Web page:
Ankle bracelet monitoring program approved

Liliana Castillo

Commissioners unanimously approved an ankle bracelet monitoring contract Tuesday that the jail administrator says could save the county thousands in inmate housing costs.

Administrator Keith Norwood said the program, which currently only has one participant, has the potential to save the county an average of more than $45 per day for each inmate.

The county has had a contract with BI Incorporated for four years, requiring that it be renewed, attorney Stephen Doerr told commissioners.

Under the terms of the contract, the county pays $11 per day, per inmate on the program, which does passive monitoring, meaning the device is checked periodically to track where and when the inmate has been.

Norwood said he is working to modify policies for the program, which he said are too restrictive in some ways.

Inmates must be either employed or in school to be considered, he said.

Norwood said he wants to find a way to offer work opportunities within the county to qualified inmates who don’t have jobs so they can too participate in the program.

“In my opinion, we need to modify it a bit toward the employment section and let’s utilize inmates for the county,” he told commissioners.

Norwood said he has two employees assigned to work the program and just hired a new employee with experience in ankle bracelet programs.

The policy, when completed, will be brought to commissioners for approval, he said.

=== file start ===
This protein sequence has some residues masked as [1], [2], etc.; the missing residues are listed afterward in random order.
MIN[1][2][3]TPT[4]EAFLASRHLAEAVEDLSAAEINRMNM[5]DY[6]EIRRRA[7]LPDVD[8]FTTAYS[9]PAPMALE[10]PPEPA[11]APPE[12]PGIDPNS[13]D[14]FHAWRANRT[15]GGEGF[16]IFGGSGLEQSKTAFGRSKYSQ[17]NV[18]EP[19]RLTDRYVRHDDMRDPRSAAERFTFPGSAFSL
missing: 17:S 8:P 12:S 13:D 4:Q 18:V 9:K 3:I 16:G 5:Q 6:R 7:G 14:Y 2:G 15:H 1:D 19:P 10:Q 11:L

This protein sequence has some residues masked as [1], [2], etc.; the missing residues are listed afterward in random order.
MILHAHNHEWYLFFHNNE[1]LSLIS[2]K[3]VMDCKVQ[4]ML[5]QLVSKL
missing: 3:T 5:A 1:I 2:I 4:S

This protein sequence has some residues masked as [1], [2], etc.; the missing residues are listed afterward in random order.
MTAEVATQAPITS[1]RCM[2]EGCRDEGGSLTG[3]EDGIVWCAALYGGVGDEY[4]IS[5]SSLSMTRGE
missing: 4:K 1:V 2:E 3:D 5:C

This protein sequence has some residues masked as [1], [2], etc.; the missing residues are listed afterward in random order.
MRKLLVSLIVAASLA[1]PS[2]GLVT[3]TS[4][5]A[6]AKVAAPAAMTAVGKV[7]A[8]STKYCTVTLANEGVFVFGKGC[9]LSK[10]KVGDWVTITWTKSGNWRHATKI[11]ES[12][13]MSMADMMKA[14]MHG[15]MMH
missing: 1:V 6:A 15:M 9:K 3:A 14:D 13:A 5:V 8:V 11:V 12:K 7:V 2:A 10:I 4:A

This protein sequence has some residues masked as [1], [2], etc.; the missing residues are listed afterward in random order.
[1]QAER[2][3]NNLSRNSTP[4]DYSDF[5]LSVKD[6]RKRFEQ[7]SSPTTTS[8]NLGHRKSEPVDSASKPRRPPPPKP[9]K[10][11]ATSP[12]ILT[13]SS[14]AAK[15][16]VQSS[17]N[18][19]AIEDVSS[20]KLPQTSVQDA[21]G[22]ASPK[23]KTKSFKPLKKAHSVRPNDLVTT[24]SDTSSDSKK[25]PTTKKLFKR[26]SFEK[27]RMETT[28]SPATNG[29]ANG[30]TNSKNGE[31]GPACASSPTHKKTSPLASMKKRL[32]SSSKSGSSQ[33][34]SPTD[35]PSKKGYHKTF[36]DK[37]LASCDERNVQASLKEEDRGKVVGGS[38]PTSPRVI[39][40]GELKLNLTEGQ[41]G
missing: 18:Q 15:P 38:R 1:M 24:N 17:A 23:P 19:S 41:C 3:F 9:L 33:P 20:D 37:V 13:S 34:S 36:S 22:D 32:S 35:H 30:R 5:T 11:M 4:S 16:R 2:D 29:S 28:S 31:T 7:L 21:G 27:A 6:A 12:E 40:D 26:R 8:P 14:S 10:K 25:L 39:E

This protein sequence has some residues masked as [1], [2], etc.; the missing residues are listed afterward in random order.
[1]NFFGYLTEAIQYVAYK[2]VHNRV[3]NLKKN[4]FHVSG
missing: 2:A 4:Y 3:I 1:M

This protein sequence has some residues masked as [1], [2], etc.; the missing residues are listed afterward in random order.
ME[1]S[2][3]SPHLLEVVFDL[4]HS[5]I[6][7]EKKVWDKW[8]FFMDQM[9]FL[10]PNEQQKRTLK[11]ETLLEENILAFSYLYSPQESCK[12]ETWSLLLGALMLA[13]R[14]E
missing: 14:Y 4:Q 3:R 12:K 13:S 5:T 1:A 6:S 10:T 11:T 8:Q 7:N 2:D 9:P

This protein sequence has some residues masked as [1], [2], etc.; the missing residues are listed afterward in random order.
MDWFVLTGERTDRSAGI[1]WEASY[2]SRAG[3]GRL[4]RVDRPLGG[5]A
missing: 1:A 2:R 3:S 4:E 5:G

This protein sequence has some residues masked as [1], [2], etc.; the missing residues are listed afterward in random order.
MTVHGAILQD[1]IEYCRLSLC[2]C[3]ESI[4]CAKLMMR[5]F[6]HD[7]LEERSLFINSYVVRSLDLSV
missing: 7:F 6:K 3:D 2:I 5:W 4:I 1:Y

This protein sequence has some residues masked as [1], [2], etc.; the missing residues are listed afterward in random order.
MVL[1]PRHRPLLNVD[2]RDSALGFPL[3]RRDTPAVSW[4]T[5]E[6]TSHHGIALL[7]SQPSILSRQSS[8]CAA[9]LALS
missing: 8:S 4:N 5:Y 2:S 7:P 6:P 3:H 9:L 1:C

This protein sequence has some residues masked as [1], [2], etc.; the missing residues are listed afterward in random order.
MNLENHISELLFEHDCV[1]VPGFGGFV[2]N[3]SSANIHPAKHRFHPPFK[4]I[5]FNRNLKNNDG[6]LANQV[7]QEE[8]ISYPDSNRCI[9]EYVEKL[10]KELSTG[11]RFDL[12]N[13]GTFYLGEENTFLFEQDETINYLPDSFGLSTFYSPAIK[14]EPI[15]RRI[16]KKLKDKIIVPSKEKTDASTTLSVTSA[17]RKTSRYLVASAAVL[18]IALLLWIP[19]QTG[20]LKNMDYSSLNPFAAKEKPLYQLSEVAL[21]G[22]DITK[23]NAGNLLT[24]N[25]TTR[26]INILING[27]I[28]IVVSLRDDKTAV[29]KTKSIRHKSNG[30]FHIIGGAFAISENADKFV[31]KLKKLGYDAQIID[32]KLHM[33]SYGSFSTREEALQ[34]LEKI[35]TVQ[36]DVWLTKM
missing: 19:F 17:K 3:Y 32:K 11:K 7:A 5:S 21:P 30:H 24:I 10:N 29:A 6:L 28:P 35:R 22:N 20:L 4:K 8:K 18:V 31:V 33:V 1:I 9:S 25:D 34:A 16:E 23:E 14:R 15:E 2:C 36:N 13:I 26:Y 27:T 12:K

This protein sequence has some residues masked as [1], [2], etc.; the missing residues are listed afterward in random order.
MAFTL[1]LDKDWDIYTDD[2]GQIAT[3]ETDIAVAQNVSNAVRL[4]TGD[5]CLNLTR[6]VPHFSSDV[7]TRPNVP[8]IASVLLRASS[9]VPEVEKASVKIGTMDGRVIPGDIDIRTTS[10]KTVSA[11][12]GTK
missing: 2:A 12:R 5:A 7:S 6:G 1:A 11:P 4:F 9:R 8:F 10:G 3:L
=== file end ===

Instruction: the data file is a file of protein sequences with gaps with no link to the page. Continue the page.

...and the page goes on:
During the meeting, Norwood recognized two detention officers for exemplary duty, identifying them as the personnel who uncovered and reported an attempted escape Aug. 5.

Lt. Sheila Morrison discovered inmates were making a hole in the wall inside a pod and Ryan Hoggatt assisted her in notifying command and taking appropriate action, he said.

“We caught them before they could do any more damage,” he said.

Norwood said he wanted to commend his staff, who he said have been working hard on projects in the facility and making improvements.

“Working within the detention center; it’s not an easy job,” he said. “We’re gonna make mistakes but we’re going to try… It’s not as bad as what people think about it. It’s going to be a better place.”

All detention officer positions have been filled, he said, with new employees slated for training. He added 62 volunteers have signed up to help with programs in the facility.

“You’re keeping my kids and my grandkids safe,” Commissioner Bobby Sandoval said, thanking Norwood for his efforts.

Sandoval said during an Aug. 3 tour of the jail, he spoke to several inmates and was pleased with what he heard.

“I would like to commend Mr. Norwood for the way that the jail looked. Probably about half of them are my constituents anyway (and) morale is good,” he said.

Commissioner Wendell Bostwick also thanked Norwood for recently sending two inmates to clean up the Melrose cemetery.